"It's always bad news whenever you lose a little bit of depth and know it'll take longer," Sveum said.
Baker did his research and talked to other pitchers who underwent Tommy John surgery.
"He was down when he first found out [he'd be shut down], like anybody would be," Sveum said. "I don't care who you are, but you're set on a certain date to pitch in a Major League game. That's what we do for a living, that's what we like to do is compete. It's pretty good news now, but at that time, it was pretty scary to him, I'm sure."
And today's news?
"It's got to be a relief to know it's more of a muscle than the thing that was operated on, or the tendon anyway," Sveum said.
Most pitchers need two years to get to full strength after having the Tommy John procedure.
"[Adam] Wainwright last year came back in about the same amount of time," Sveum said of the Cardinals pitcher. "He struggled in the beginning and then obviously got pretty strong in the second half. Everybody's a little bit different."
Garza was limited to 18 games last season and then shut down in July because of elbow problems. So far, his elbow has felt good.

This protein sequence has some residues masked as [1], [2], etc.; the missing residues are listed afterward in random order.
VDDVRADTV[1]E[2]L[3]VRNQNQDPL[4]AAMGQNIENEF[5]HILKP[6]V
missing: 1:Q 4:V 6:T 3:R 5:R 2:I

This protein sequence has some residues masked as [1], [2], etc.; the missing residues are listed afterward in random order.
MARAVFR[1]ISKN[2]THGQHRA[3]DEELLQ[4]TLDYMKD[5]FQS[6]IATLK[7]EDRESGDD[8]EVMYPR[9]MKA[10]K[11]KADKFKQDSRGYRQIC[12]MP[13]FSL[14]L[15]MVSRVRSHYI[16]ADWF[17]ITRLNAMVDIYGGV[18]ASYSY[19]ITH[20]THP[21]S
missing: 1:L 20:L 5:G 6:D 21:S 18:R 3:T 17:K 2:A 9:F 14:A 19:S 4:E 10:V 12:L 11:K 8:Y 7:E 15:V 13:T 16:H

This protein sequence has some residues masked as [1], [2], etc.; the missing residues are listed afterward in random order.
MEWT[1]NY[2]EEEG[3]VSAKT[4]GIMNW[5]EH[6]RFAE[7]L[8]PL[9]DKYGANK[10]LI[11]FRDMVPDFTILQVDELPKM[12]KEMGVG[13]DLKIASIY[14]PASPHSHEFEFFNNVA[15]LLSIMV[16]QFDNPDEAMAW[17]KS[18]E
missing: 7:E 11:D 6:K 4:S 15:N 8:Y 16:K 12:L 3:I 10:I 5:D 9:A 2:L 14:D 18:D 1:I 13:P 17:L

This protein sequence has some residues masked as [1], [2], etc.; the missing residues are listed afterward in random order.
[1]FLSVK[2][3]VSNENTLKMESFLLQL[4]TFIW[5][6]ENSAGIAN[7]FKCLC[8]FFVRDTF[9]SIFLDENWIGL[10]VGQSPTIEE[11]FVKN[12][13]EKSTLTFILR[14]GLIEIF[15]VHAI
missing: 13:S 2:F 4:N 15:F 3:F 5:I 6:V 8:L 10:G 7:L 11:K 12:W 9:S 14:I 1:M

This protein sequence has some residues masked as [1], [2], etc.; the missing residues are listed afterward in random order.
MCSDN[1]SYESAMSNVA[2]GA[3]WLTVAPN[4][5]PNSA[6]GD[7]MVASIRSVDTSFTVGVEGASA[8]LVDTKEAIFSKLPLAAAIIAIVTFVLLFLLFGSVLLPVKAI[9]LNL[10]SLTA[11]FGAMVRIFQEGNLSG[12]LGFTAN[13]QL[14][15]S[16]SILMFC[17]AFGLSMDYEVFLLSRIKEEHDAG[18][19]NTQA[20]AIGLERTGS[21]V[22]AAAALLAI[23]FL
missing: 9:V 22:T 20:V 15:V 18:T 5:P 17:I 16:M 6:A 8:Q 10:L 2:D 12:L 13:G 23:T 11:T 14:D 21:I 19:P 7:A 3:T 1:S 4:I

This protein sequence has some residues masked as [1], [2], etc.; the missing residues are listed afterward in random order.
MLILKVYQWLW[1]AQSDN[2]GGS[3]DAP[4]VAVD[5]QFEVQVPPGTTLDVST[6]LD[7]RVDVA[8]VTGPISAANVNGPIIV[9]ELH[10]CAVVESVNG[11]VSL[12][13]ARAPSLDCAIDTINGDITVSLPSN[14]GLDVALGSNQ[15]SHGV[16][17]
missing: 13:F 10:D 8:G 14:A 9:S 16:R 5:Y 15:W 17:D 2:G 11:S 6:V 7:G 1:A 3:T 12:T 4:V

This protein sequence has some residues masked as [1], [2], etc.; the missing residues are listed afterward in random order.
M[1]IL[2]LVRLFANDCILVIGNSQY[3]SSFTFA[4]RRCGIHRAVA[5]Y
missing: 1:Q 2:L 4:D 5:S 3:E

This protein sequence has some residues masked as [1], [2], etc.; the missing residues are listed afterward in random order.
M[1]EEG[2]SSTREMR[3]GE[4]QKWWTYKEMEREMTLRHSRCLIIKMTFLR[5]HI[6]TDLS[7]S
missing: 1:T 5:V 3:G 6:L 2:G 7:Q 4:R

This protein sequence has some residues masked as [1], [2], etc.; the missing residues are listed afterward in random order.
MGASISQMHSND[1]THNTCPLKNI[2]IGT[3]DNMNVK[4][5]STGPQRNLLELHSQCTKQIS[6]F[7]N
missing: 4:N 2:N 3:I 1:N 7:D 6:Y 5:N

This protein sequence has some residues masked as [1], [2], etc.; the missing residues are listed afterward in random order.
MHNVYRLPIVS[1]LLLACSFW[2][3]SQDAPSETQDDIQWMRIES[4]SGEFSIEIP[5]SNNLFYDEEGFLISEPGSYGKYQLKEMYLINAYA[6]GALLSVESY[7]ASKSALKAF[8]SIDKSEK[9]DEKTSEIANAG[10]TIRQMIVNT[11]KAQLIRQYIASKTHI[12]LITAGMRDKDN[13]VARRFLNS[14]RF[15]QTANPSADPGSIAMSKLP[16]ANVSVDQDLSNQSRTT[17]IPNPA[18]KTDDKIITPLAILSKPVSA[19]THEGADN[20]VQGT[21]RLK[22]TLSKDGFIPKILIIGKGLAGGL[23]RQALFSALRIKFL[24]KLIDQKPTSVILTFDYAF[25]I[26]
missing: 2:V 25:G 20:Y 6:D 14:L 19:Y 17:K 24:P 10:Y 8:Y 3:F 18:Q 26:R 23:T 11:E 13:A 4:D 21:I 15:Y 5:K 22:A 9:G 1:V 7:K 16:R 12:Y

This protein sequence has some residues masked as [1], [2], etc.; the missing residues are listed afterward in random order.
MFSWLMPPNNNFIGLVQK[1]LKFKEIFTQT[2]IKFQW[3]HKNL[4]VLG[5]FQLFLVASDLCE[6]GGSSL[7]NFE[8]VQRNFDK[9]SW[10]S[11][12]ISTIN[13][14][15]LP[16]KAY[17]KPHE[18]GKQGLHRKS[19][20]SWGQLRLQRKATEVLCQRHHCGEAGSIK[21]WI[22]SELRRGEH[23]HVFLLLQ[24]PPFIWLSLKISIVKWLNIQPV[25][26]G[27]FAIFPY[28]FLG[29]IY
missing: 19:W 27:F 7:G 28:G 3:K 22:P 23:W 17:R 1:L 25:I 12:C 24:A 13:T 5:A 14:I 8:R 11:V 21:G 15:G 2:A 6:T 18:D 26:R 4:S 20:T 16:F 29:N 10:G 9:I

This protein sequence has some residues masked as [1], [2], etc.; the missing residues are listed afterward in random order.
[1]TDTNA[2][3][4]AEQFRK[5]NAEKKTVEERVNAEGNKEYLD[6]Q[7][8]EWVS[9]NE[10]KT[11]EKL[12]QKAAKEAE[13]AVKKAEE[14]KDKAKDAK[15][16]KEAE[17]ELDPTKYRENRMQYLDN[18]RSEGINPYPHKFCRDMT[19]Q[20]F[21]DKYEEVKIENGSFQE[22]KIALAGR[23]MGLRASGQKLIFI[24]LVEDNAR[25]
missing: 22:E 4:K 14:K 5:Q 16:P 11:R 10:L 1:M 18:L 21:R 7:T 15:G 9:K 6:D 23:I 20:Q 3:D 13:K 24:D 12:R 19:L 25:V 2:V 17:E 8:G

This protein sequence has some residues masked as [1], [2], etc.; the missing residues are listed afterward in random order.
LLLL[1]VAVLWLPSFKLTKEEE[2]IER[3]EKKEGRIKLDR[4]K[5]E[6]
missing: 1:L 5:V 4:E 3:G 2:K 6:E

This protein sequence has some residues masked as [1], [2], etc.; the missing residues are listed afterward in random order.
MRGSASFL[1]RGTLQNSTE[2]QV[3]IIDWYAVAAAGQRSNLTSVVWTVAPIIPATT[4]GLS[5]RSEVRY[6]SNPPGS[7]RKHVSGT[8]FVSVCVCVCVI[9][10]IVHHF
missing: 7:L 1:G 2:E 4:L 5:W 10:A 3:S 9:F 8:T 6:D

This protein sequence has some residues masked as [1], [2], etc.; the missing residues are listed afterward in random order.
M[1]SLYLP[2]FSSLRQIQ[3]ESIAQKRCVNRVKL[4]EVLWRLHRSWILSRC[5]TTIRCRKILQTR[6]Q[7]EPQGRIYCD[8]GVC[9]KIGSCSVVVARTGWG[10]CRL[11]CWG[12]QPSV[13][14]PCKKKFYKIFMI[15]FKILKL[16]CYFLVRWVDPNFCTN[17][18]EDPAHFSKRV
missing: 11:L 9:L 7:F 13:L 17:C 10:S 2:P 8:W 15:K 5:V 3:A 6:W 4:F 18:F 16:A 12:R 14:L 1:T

"A rib-cage muscle is pretty serious," Sveum said. "It's not career threatening but it's something that takes a long time to heal."
Baker and Garza will open the season on the disabled list along with third baseman Ian Stewart, who has a sore left quad. With one week until Opening Day, Sveum remained optimistic about the start of the season.
"I think the one disappointment was Garza really," Sveum said. "The other guys, we weren't sure on Stewart. We got to see [third baseman Luis] Valbuena a lot, so knock on wood, if we were to end camp now, we're better off than some teams with injury problems.
"If we had [Garza] on Opening Day, it changes things around a little bit," Sveum said. "We'd have three guys at the top and mix in Wood and Villanueva and [Scott] Feldman and one of them would've obviously been in the bullpen."
Cubs plan to start with Castro batting second
GOODYEAR, Ariz. -- Starlin Castro has batted second most of his young career, and the Cubs shortstop will stay in that spot this year in a projected regular lineup of left-handed and right-handed bats.